Chapter 23 - State of Portuguesa

 Chapter 23 - State of Portuguesa

The capital is Acarigua, the important centre of the mahogany industry. In recent years agriculture and cattle raising have been developed on a large scale, adopting modern systems with implements and machinery, and replacing former rustic methods to a certain degree. The State government is turning forest lands into small holdings for the common people and this is bringing prosperity to Acarigua. On the other hand, one is grieved to see the increase of vice and wickedness. False sects have been established in the state in fulfillment of the Scripture which says “But while men slept, his enemy came and sowed tares.”

A small assembly was begun in Acarigua by Mr. Williams and others many years ago but it made little progress, partly because the small hall was not in a suitable location. Last year J. W. Turkington took charge of building a more suitable hall in a better location, which was opened with a series of Gospel meeting." This resulted in a good interest with better attendances. The saints were revived, a Sunday School was commenced for the first time, and the work got a spiritual lift.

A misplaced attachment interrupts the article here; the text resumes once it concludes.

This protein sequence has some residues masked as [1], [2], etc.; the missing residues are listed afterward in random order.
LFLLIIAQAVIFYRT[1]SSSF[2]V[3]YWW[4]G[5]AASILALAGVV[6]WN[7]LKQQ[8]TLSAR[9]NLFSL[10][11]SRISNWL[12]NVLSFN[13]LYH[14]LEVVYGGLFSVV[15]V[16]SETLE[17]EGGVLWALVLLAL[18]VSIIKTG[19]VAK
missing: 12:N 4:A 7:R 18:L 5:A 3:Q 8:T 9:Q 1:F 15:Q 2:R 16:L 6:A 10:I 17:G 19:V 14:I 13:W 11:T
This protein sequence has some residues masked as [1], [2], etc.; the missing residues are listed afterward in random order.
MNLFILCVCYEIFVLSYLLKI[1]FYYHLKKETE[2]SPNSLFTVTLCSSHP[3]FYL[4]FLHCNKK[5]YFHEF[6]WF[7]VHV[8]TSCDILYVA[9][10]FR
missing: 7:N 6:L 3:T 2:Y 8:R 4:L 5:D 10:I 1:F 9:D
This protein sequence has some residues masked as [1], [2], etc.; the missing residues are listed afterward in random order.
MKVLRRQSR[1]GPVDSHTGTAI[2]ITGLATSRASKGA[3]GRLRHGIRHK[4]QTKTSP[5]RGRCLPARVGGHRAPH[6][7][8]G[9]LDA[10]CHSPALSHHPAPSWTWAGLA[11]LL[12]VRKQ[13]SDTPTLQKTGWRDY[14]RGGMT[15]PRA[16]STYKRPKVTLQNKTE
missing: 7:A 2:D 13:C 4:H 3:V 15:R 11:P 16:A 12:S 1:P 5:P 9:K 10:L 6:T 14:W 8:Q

In spite of much to discourage them, the local brethren have shown exercise in reaching out to country districts and souls have been saved. In one isolated village called Fanfuria, a number were reached with the Gospel and a small hall built where they met together. My wife and I had the opportunity of accompanying Joe Turkington on a visit there for a few days. The only place for us to stay was a native hut temporarily occupied by a woman and children. As we arrived, that family moved out to another place but their chickens, which had the run of the house, insisted on visiting us frequently. The hut was devoid of furniture but we carried a folding table, beds and a chair each, also cooking utensils. There was nowhere to hang clothes but such difficulties were easily overcome. The improvised kitchen was roofed with pieces of old rusty tin and it was wonderful what good things my wife could bring out of such a place for the table. On the third day heavy rains began without a let up and we found ourselves marooned with water all around. A brother came with a machete and opened a path for us through a banana grove to the little Hall. On the Saturday there was a baptism in a creek, when several obeyed the Lord and a large number gathered to hear the Gospel preached and witness the act. Joe Turkington did the baptizing and afterwards discovered that a leach was clinging to him and sucking his blood. On the Lord’s Day morning we had to leave very early to get to the morning meeting in Acarigua at 10 A. M. When we were all ready to leave, we found it impossible to get out of the mud, but a tractor was passing on the road and the operator was kind enough to hook on and get us out. When we reached the road we had a flat tire, so the wheel had to be changed in spite of our being dressed for meeting. The saints are all poor people but we hope to see an assembly planted there before long.